In the inventive micromixer, the number of microstructures per surface area and thus the throughput is greatly increased. With the inventive micromixer, throughputs of several hundred l/h are achieved with a pressure drop of approx. 1.2 bar. This is many times greater than the throughput of the single mixer and single mixers connected in parallel. The plates of the micromixer can be manufactured of silicon wafers that are structured by means of deep plasma etching and connected to one another by means of anodic bonding, for example. The plates can be also be produced by structuring resist, e.g. lithographically or using a laser, with subsequent galvanic shaping. This is particularly well-suited for producing microstructures with large aspect ratios.
The reactants to be mixed in the micromixer can be any combination of gases, fluids, solutions or mixtures thereof. The micromixer is particularly well-suited for the manufacture of mixtures of two fluids or solutions, of fluid—fluid emulsions or gas-fluid dispersions.
The width of the individual digital channels is preferably between 5 and 150 μm and the height of the walls defining the digital channels is preferably between 50 μm and 2 mm. A group of digital channels comprises preferably 3 or more channels. Because of the required pressure drop, the width of the outlet ports is preferably between 10 μm to 1 mm and lesser than the height of the walls defining the digital channels. For complete mixing of the reactants, the width of the outlet ports in the discharge plate must be less than the overlap of the adjoining digital channels in the mixing zone.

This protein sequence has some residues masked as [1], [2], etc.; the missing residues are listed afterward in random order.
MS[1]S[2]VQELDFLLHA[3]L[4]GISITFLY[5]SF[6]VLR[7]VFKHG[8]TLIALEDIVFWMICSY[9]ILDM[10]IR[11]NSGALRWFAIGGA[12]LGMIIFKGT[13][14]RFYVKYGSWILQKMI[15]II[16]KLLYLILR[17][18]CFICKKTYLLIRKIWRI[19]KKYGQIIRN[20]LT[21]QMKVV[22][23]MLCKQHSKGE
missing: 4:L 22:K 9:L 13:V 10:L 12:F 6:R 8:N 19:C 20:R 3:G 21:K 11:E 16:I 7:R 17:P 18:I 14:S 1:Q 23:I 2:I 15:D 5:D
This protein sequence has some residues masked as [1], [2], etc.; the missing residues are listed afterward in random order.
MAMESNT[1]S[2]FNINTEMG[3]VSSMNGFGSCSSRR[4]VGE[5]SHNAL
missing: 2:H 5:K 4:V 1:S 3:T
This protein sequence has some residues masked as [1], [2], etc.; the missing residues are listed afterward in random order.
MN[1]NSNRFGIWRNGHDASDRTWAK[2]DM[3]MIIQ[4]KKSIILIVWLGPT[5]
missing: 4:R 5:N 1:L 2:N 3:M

There are two preferred embodiments of the inventive micromixer. Similar to the single mixer, the one embodiment has two feeding chambers, each of which has parallel main channels that intermesh in a comb-like manner, however. Branching off of each main channel are digital channels which likewise intermesh in a comb-like manner and form the mixing zones. This configuration increases both the number of mixing zones per mixer cell and the ratio of the surface area of the mixing zones relative to the total surface area of the mixer cell, and thus the throughput per surface are. The corresponding discharge plate has a multitude of parallel ports whose number is equal to the number of mixing zones.
Each feeding chamber preferably has two or more, and more preferably four or more main channels. The digital channels preferably branch off of both sides over the length of the main channels.
This micromixer makes it possible to integrate two or more such mixers into a micromixer system. This is done by arranging one micromixer over the other and configuring the ports for feeding the reactants and discharging the products such that the product of the one micromixer is fed to the other micromixer as the second reactant. This makes it possible to produce products whose reactions occur in two or more stages.